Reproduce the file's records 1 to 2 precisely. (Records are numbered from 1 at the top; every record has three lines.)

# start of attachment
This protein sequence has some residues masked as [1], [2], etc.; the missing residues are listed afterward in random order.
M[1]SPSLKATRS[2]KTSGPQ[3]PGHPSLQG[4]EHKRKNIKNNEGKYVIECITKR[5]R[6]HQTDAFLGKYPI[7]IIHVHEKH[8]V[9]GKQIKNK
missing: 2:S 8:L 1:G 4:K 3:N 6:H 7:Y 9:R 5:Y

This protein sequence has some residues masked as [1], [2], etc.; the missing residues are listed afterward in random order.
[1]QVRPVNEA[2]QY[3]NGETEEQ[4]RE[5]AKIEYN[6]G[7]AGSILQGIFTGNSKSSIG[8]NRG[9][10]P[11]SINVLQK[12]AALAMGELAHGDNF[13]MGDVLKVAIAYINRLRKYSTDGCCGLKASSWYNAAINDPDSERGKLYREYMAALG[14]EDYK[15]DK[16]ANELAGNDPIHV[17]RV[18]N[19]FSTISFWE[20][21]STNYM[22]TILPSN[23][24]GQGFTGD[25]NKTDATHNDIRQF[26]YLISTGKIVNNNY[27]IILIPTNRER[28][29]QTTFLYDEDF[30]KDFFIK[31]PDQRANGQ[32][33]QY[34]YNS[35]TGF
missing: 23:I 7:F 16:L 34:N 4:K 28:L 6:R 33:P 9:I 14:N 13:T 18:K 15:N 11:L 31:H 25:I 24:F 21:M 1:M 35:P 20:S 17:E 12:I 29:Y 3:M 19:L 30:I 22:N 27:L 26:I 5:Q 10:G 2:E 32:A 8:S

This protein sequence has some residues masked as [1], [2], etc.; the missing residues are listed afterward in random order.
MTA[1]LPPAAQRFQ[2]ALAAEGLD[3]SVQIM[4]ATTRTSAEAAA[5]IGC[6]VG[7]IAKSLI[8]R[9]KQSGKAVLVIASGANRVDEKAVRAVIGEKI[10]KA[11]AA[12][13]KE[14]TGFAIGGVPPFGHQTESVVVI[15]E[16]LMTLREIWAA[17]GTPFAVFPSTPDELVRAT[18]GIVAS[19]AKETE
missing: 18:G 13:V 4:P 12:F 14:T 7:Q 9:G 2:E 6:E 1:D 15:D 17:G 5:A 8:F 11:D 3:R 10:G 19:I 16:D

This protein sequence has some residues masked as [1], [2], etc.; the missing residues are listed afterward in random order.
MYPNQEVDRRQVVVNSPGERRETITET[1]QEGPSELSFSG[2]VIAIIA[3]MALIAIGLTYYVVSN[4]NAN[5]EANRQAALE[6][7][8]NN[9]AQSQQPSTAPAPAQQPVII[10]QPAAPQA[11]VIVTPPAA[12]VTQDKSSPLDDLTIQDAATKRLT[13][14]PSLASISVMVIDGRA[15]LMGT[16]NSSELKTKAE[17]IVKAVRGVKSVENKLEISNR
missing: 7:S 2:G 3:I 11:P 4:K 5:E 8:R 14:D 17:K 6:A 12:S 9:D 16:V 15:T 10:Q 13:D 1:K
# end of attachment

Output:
This protein sequence has some residues masked as [1], [2], etc.; the missing residues are listed afterward in random order.
M[1]SPSLKATRS[2]KTSGPQ[3]PGHPSLQG[4]EHKRKNIKNNEGKYVIECITKR[5]R[6]HQTDAFLGKYPI[7]IIHVHEKH[8]V[9]GKQIKNK
missing: 2:S 8:L 1:G 4:K 3:N 6:H 7:Y 9:R 5:Y

This protein sequence has some residues masked as [1], [2], etc.; the missing residues are listed afterward in random order.
[1]QVRPVNEA[2]QY[3]NGETEEQ[4]RE[5]AKIEYN[6]G[7]AGSILQGIFTGNSKSSIG[8]NRG[9][10]P[11]SINVLQK[12]AALAMGELAHGDNF[13]MGDVLKVAIAYINRLRKYSTDGCCGLKASSWYNAAINDPDSERGKLYREYMAALG[14]EDYK[15]DK[16]ANELAGNDPIHV[17]RV[18]N[19]FSTISFWE[20][21]STNYM[22]TILPSN[23][24]GQGFTGD[25]NKTDATHNDIRQF[26]YLISTGKIVNNNY[27]IILIPTNRER[28][29]QTTFLYDEDF[30]KDFFIK[31]PDQRANGQ[32][33]QY[34]YNS[35]TGF
missing: 23:I 7:F 16:L 34:N 4:K 28:L 6:R 33:P 9:I 14:N 13:T 18:K 15:N 11:L 31:H 25:I 24:F 21:M 1:M 35:P 20:S 17:E 12:I 29:Y 3:M 19:L 30:I 22:N 27:L 26:I 5:Q 10:G 2:E 32:A 8:S